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Facebook is acquiring Beat Games, the studio responsible for virtual reality megahit Beat Saber. That is a VR music game where players must hit flying boxes with glowing laser swords. Beat Saber had a blockbuster debut on Oculus, SteamVR, and PlayStation VR headsets. Now, Beat Games will bring its expertise to making VR experiences as an Oculus Studios first-party team.
“Today we’re announcing that Beat Games is joining us in our quest to bring VR to more people around the world,” Oculus content boss Mike Verdu writes in a blog post. “They will join Oculus Studios as an independently operated studio in Prague, continuing to create new ways for people to experience music and VR gaming.”
And if you are a Beat Saber fan — especially if you’re playing on PSVR or with a Vive — this isn’t anything to worry about. Beat Games is going to continue supporting Beat Saber on every platform moving forward.
“Most importantly, what the community has come to love about Beat Saber will remain intact,” writes Verdu. “Beat Games will continue to ship content and updates for Beat Saber across all currently supported platforms, now with even more support from Facebook.”
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We're excited to announce we're joining @oculus Studios as an independently operated studio in Prague! This is a big step for us and we can't wait to push VR even further together! https://t.co/WzWLjtnN7g
— Beat Games (@BeatGamesStudio) November 26, 2019
What does this mean for Beat Saber and the studio?
By purchasing Beat Games, Oculus Studios is getting a team of VR veterans. And the publisher is promising to let the studio continue to operate independently. This is about Facebook providing resources to Beat Games to produce content for virtual reality. Verdu says that he understands how big companies can ruin smaller teams. And he wants to avoid that.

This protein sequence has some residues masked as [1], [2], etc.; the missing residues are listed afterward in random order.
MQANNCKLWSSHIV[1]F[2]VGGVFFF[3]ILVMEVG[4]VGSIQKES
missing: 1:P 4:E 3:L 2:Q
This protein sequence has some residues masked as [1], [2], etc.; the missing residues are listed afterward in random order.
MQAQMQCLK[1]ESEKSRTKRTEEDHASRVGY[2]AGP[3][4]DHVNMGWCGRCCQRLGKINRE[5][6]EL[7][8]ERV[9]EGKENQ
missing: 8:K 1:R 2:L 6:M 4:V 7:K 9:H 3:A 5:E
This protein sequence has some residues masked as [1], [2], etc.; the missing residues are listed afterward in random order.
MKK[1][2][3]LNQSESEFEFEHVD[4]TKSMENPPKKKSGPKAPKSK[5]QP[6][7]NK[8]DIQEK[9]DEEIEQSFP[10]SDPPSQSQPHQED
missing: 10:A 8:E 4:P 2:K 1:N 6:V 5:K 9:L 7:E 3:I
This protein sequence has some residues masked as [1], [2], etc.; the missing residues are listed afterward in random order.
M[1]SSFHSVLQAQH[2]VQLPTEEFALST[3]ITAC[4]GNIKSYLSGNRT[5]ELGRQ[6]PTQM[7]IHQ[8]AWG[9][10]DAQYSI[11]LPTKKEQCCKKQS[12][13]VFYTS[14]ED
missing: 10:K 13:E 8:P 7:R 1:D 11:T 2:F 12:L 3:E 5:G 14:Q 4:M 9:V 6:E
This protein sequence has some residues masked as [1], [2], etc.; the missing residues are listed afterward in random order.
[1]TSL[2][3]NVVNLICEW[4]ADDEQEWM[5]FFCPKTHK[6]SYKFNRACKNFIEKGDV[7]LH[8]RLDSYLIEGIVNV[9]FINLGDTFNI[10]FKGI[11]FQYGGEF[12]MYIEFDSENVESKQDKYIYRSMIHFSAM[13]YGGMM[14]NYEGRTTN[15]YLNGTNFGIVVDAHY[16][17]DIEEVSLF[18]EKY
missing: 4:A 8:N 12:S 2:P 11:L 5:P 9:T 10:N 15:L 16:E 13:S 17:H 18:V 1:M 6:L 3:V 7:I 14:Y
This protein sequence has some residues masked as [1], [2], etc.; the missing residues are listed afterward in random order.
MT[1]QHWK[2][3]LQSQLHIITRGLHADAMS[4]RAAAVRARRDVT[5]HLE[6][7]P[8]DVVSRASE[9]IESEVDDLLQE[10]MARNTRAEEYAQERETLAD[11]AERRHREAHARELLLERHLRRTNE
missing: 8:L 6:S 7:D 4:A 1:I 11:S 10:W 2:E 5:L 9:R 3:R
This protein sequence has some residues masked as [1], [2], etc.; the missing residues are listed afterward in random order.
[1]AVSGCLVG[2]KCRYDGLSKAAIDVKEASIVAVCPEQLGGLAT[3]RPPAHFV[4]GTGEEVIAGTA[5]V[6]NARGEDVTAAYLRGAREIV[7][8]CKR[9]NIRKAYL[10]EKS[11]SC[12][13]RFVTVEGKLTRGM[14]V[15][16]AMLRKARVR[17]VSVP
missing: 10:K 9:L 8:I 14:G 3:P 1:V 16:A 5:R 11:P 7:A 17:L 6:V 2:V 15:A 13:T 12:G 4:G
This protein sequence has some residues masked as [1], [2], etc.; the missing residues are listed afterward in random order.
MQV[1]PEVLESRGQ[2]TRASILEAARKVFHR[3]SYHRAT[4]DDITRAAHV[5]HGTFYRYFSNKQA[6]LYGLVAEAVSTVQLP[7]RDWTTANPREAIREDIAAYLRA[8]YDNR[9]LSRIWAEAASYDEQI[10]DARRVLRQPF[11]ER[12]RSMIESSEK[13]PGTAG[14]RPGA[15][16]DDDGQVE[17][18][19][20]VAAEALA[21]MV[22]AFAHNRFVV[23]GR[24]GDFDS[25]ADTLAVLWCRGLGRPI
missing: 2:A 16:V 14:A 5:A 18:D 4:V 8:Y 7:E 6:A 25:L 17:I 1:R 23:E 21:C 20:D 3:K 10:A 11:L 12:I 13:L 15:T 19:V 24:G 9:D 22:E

“I’ve been in the industry for a while and have seen that firsthand,” writes Verdu. “However, I’ve also seen and been a part of some incredible success stories. The story we aim to prove over time is this: An indie studio joins forces with some like-minded allies, and together they find a way to push VR to new heights.”
And what about the strong Beat Saber community and modding? A lot of that content skirts around or outright violates copyright law. Facebook is the kind of company that may want to stamp that out. And Verdu makes that clear.
“We understand and appreciate the value that modding brings to Beat Saber when done so legally and within our policies,” writes Verdu. “We’re going to do our best to preserve the value that mods bring to the Beat Saber player base. As a reminder, our most recent policy updates give more clarity to how developer mode is intended to be used, such as helping developers build their apps or for enthusiasts to explore new concepts. It is not intended for engaging in piracy or illicit modding, including mods that infringe on third-party IP rights or contain malicious code.”
Earlier this year, Beat Games’ Jaroslav Beck said he was interested in the studio investing in smaller VR devs. GamesBeat asked Facebook if this would change post-acquisition.
“I’m excited by the idea that the Beat Games founders could collaborate with other teams and provide creative leverage for other VR projects. We’ve yet to explore this specific notion with the leadership team at Beat Games. With that said, we share a passionate interest in accelerating VR and taking the medium to new heights,” Verdu said.
Update, 10:42 p.m. Tuesday with comment from Facebook about Beat Games’ saying it was interested in investing in smaller devs.
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